In fact, there is a dead zone in the Gulf of Mexico, the second largest one in the world that has varies in size from about 15,539 km2 –18,129 km2 (6,000 mi2 – 7,000 mi2) and it is expected to reach 23,309 km2 (9,000 mi2) in the near future. To put that in perspective, the state of New Jersey covers about 22,608 km² (8,729 mi2).
Dead zones are also commonly referred to as hypoxia, which basically means lack of oxygen, and their causes often relate to, but are not limited to nutrient pollution from underwater pipelines containing wastewater and other polluting compositions. When leaked into the ocean, these substances can generate an overgrowth in algae, which deplete the water of oxygen and hinder other life such as fish, crustaceans, and coral from otherwise thriving.
Although life is hard to come by in these aquatic deserts one species in particular finds the hypoxic environment quite settling: the Noruma Jellyfish. These particular jellyfish can grow up to over 200 kg (≈ 450 lbs) and they can reproduce pretty efficiently. They feed on tiny plankton and have very few predators in the dead zones so once a small population forms it is a quick downward spiral for the already struggling environment.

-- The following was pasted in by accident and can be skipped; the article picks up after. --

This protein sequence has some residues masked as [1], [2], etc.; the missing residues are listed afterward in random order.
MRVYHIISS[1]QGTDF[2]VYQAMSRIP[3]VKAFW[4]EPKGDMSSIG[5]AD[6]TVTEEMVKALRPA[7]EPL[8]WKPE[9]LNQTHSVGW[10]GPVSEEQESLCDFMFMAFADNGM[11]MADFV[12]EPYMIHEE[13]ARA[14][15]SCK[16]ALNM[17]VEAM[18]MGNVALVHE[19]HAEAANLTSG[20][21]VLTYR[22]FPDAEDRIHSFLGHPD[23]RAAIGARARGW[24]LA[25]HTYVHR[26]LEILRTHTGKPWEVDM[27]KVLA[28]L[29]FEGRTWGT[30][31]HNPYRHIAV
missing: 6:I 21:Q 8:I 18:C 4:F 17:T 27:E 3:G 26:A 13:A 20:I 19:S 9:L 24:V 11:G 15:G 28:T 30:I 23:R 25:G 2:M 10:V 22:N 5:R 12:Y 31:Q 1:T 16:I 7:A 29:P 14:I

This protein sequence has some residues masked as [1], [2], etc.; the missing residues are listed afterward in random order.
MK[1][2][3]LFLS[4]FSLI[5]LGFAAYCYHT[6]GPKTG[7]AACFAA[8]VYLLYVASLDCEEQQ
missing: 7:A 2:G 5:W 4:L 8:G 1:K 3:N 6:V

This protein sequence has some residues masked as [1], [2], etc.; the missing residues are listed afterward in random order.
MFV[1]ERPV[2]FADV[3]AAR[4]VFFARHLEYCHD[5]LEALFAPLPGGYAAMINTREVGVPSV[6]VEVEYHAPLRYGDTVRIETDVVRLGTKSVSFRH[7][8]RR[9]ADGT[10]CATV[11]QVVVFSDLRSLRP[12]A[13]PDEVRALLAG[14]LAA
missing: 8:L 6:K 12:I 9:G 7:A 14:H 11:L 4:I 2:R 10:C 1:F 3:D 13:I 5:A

These dead zones are tough to deal with. Since humans are a main contributor towards them, initiatives should be taken on our end if we want to see these dead zones become more oxygen-enriched and habitable for fish and other ocean-going creatures. Without action, there’s no telling when this jellyfish bloom will end. Just think about it; an ocean full of jellyfish. I’m not sure if any of us would vouch for that option.